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Claire Cummings Francis Bezzina Mitch Yunker Envs 160 Spring 08 Water Pollution in the Yamuna River, New

Delhi, India

With the rapidly growing population in New Delhi, pollution levels are at an all time high and continue to become increasingly dangerous to city residents. New Delhi is subject to pollution in all forms and has been categorized among the top ten most polluted cities in the world. One of the most significant factors contributing to New Delhis massive pollution levels, though, is extreme contamination of the Yamuna River, the citys primary source of water. Water pollution has been a major issue in New Delhi for quite some time and there have been numerous acts already set in part to help alleviate the issue. However, none of these acts have been followed through with to the extent necessary and pollution levels continue to grow. New Delhi government and the Pollution Control Board initiated the Environmental Protection Act in 1986. The act was partially successful, promoting greener vehicle use and even cleaner oil. Unfortunately, however, pollution levels simply slowed down for a short while before again becoming out of control. The Central Pollution Control Board started two slightly more minor acts; the Cess Act and the Amendment Act in 1977 and 1988, respectively. Both encouraged better treatment of sewage before being dumped into the Yamuna but neither made any significant progress due to a widespread lack of motivation about the issue. The pressures behind India's environmental problem are largely industrial. The recent economic boom for India has brought its good qualities, but there has not been

regulation on waste handling. Major amounts of pollutant wastes are dumped straight into the Yamuna River. Adding to this hefty problem is the fact that the economic boom further increased the population. The population was already in a poor situation, and the influx of those seeking work in the newly developed financial opportunities only added to this. Of major note is the sewage situation; little has been done to cleanly accommodate these newcomers. As a result, the sewage is building up and not being dealt with properly. Sewage is dumped straight into the Yamuna River, which is where the majority of people in New Delhi bathe and wash their clothes. One of the worst aspects of this method of dumping is that the majority of people don't realize how bad the situation with waste is. The handling of waste in general is simply terrible; a recent survey indicates that two in every five New Delhi residents have pollution related health problems. Yet lack of government motivation and lack of knowledge allows this poor state to worsen. The things that need to be done can fall into a basic three step process. First of all, the people need to understand exactly how preposterous the situation is. Once the masses of New Delhi are aware, it will be much harder for them to simply ignore the problems they are faced with. With people behind causes, there can be motivation for change. With enough people, this movement can be taken to the next level; government action. Legislation can bring about legal consequences for those who improperly dispose of their waste. As it is currently, the industries have power. They employ a vast amount of people, and it can be guessed that employees will continue to ignore the problem as long as they can work. But these people must be made to realize that the environmental damage being done isn't worth it; the best way to go about this is to get the majority of the populace to understand their situation. Understanding, motivation, legislation; these are steps that could be followed to help deal with New Delhi's terrible health crisis.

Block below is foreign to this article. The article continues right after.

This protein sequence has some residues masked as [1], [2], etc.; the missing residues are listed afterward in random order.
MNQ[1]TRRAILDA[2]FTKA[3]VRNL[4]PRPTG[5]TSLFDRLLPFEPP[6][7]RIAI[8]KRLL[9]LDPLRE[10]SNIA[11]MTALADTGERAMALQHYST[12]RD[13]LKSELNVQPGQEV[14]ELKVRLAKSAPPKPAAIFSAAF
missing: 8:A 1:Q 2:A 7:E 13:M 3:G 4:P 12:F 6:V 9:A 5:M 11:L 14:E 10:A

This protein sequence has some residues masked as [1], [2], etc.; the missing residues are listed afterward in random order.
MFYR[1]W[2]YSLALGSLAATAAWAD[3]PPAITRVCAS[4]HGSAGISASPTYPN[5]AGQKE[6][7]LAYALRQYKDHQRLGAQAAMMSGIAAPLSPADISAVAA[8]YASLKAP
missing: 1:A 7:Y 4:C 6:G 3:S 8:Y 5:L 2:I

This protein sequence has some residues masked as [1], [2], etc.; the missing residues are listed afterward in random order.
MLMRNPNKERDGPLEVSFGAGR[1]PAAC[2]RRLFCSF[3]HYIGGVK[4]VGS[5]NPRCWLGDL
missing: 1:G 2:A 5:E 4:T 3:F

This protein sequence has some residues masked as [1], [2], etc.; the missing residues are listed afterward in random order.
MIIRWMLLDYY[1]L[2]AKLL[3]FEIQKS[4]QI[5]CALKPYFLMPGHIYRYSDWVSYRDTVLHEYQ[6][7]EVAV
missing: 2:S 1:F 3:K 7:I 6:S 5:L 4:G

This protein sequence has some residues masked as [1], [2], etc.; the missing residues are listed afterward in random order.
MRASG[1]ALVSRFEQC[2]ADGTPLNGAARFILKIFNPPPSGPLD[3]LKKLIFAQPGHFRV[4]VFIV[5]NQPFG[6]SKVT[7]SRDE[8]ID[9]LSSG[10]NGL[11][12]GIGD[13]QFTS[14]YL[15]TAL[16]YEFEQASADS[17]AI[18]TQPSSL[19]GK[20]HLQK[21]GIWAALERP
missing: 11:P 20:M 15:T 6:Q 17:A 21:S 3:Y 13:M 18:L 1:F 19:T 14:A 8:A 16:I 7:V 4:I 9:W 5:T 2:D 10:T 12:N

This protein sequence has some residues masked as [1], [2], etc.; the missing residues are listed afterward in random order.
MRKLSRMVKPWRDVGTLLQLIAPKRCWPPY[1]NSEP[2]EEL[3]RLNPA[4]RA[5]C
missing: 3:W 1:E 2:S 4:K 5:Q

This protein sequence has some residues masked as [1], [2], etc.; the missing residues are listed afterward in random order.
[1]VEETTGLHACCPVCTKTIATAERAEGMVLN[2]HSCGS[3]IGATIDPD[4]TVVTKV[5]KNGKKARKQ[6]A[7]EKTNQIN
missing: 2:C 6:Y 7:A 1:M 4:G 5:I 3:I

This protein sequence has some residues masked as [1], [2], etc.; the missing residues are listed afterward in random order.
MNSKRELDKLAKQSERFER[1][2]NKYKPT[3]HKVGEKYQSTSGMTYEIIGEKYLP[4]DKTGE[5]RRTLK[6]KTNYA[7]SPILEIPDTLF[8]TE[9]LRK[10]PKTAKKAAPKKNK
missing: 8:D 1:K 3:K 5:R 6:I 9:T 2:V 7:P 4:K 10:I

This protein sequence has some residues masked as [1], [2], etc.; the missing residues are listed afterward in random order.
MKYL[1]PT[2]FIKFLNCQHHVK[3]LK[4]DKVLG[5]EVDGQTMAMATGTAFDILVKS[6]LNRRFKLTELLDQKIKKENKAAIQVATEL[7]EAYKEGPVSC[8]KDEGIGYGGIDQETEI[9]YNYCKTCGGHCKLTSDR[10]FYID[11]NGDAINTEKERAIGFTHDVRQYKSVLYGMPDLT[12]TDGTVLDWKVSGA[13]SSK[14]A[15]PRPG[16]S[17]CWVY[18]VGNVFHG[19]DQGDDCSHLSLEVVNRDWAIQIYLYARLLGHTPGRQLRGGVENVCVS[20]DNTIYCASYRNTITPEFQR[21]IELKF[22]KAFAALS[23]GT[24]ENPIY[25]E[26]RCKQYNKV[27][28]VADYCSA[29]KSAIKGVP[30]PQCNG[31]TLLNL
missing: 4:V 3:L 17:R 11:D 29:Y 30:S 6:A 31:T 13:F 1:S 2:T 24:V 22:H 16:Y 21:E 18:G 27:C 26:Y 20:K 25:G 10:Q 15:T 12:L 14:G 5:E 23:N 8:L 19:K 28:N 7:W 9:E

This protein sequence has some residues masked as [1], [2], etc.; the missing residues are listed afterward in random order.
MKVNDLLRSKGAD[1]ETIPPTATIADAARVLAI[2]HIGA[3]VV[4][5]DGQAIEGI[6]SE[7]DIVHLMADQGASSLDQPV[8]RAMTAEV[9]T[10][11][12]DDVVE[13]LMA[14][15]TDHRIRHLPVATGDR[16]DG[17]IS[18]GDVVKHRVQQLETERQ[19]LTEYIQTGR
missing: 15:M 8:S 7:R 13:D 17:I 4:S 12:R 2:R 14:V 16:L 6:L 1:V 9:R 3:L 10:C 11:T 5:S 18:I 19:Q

The pollution of the Yamuna River has a variety of impacts on New Delhis environment. Most noteworthy of these issues would be the risk the pollution poses for the citizens health. This poisonous river is one of the only sources of water for many of the citys inhabitants. The pollution would primarily affect citizens of the lower caste since the rich Indians are able to afford bottled water from outside of the city. The upper class would hardly be phased by the potential health risks. This leads to a separate impact posed by the immense disparity between the rich and the poor. Since the wealthy citizens are not physically affected by the water pollution, nor are the businesses. Because of this, there are hardly any economic impacts. The pollution of the river is in fact making the rich richer if anything else since it enables them to easily dispose waste without being regulated or taxed. Another impact this then creates is the lack of political motivation to change anything. The people from the higher castes are the ones that run business and politics, and so if they are not compelled to change the system, no legislature has any chance of making it through. Unfortunately, the state of the biodiversity situated around this vital river is greatly influenced by the rivers contamination. The Yamuna River is a crucial asset to much of Indias ecosystem, which is why its pollution has the potential to be so detrimental. Many forest groves thrive off the shores of the river; it is a support system for a variety of trees such as the Sal and Chir Pine forests. Also, the Asian Elephant survives off the water from the Yamuna River. If the water were to continue to be polluted at the same rate, the elephants, the forests, and many other forms of wildlife would have to relocate or face extinction.

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